With its sleek lines and minimalist design, the GRoW Home looks like any contemporary house you’d see in a modern architecture magazine.
But this isn’t just any house. Designed to appeal to Buffalo’s burgeoning urban gardening population, the solar-powered home incorporates spaces where residents can garden, relax or work (GRoW); includes a greenhouse and kitchen for growing, processing, cooking and storing food; and generates 30 percent more energy than it consumes in Buffalo’s challenging climate. For these cutting-edge features and more, it took second place in the prestigious U.S. Department of Energy’s Solar Decathlon competition.
The 1,100-square-foot house, one of 14 finalists in the biennial contest (20 were chosen from the original pool, but six dropped out along the way), went up against other collegiate teams in a multi-challenge competition based in Irvine, Calif., in October. In addition to coming in second overall, UB placed in the top five in all 10 sub-contests.
For two years, more than 200 students from 14 different departments, under the faculty direction of Assistant Professor of Architecture Martha Bohm, worked to design, create and build the GRoW Home—first in the classroom and then in a Tonawanda, N.Y.-based warehouse donated by a corporate sponsor. From this past June until mid-September, UB students worked 12 hours a day, six days a week, to build the house. In mid-September, it was disassembled piece-by-piece in a matter of weeks, packed onto two flatbed tractor trailers and shipped 2,500 miles to be reassembled at the competition site.
The Garden Zone
This 290-square-foot GRoWlarium (greenhouse/solarium) provides ample room for the home gardener to grow vegetables in any weather. The sun heats the space in colder months, creating conditions to extend the growing season beyond what it would be outdoors. In summer, the space opens up into a pleasantly shaded outdoor living space.
The Relax Zone
This small, super-insulated zone includes a bedroom and living space opening on to a private patio area. It’s perfect for Buffalo: cozy in the winter, but with easy access to the outdoors in summer. When the weather is temperate, high-performance folding glass doors connect the interior conditioned space to the GRoWlarium and exterior deck, making the house almost 50 percent larger while also minimizing the need to heat or air-condition the space.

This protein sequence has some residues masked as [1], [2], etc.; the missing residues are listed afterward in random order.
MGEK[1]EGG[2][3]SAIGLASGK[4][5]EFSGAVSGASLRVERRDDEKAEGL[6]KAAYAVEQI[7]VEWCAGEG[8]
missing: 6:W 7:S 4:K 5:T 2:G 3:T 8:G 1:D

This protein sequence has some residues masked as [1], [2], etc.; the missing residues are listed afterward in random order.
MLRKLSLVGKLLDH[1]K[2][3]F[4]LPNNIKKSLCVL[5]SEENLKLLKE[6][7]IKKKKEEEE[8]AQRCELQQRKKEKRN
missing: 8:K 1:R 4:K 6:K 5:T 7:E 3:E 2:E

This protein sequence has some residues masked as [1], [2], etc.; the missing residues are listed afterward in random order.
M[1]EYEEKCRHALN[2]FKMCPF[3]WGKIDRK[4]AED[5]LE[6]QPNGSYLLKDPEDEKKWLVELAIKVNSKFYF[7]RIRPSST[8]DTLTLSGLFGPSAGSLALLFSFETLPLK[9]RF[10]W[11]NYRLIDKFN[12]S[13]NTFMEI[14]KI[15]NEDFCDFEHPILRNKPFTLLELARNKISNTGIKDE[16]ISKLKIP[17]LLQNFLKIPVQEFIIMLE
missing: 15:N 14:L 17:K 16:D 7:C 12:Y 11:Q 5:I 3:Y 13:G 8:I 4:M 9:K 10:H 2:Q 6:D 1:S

The Work Zone
Connected to the Garden Zone, the Work Zone is a substantial kitchen/eating area where home gardeners can wash, can and store food. Rooftop solar panels and a system for catching and storing rain provide energy and water.
Nested in a T-shape is a cozy interior living space of 770 square feet, consisting of a living space, bedroom, kitchen and bathroom that doubles as a mudroom.
Old World Meets New
The GRoW Home’s insect-resistant and water-resistant larch wood exterior came from an Amish homestead in the town of Belfast, N.Y., 90 minutes outside of Buffalo.
Teams were not asked to build their own furniture as part of the challenge, but that didn’t stop UB’s team from seizing an opportunity to show off a little. Seventeen students in a graduate seminar led by Nicholas Rajkovich, an assistant professor of architecture in UB’s School of Architecture and Planning, crafted six ultra-efficient pieces of furniture to complement the GRoW Home.
In the 10-day competition, the houses went head-to-head in 10 categories (five juried contests and five measured contests), with the overall winner determined by total number of points. The UB team finished with 941.191 points out of a possible 1,000. The first-place winner, Stevens Institute of Technology in Hoboken, N.J., scored 950.685 points.
UB did particularly well in the five measured contests, as below:
The GRoW House has a bright future back in Buffalo. The plan is to locate it on UB’s South Campus, behind Wende Hall, to be used temporarily as a public exhibition house—“so that the public in Buffalo has a chance to tour,” says Bohm. Then it will be modified slightly to serve in the longer term as a research and education center. Tentatively titled the “Multi-Scalar Energy Research and Education Center,” it will function as a locus for faculty research and community and professional outreach related to issues of energy use in the built environment.
Julie Wesolowski is a Buffalo-based writer and digital communications professional.